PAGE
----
The Pomodoro Technique™ was created by Francesco Cirillo in 1980s after a long search to improve his own study habits. While attending college in Rome, he had a difficult time staying focused and concentrating on his work. He grabbed the familiar kitchen timer in the shape of a tomato (a pomodoro in Italian) and used it to set short term deadlines for himself. Essentially, he would set the timer and work without interruption until it went off.
The Pomodoro Technique™ is deeper than just setting a timer and going to work. The whole purpose is to change your mindset about time and work. It’s not just a silly idea,
but it’s synthesis of concepts proposed by Steve McConnell, Tony Buzan, Hans-George Gademer and Tony Gilb in a variety of areas and disciplines.
It’s built around three basic assumptions:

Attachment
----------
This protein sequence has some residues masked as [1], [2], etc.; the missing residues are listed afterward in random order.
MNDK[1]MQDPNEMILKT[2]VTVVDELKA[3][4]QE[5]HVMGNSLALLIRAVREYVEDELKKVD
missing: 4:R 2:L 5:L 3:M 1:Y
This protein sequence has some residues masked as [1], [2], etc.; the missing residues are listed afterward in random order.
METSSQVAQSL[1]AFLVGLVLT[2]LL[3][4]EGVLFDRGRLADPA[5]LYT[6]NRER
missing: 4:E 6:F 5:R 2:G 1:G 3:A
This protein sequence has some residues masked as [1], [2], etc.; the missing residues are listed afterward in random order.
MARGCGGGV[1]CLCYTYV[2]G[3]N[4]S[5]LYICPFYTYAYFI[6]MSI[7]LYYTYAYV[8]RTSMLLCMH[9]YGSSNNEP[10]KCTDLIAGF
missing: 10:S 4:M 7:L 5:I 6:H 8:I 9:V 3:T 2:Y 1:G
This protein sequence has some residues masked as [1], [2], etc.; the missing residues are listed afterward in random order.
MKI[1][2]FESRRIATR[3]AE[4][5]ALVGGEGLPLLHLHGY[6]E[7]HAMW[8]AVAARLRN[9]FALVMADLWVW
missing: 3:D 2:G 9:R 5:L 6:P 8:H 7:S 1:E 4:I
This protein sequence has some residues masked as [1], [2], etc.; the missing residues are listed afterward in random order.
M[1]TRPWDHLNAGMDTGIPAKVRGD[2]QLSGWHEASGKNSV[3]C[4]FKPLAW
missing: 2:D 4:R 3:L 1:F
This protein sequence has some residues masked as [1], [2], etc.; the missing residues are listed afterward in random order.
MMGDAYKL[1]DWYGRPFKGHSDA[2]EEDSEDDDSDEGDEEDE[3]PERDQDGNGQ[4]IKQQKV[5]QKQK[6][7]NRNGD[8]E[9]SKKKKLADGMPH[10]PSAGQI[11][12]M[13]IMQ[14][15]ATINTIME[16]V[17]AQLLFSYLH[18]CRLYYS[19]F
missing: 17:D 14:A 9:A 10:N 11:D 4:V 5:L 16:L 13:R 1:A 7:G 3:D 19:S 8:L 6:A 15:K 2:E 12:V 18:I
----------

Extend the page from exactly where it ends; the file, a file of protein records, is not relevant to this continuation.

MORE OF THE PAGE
First, that you will come to see time differently. It’s not the enemy. By changing your view of time from “becoming” (the abstract, dimensional use of time), you eliminate the
anxiety associated with working under a deadline.
Second, that better use of the mind results in a higher level of consciousness, clarity of thought, and more effective learning.
Finally, that using simple tool like a timer reduces the complexity of applying the technique and makes it more effective and efficient.
You might think that it would be difficult to apply this in your own office, as it calls for working uninterrupted in 25 minute cycles. There are, however, ways to interrupt and to
keep track of those interruptions. And now — during the Summer when students are fewer and farther between — it might be a useful method of getting through that endless “To-Do” list we all face.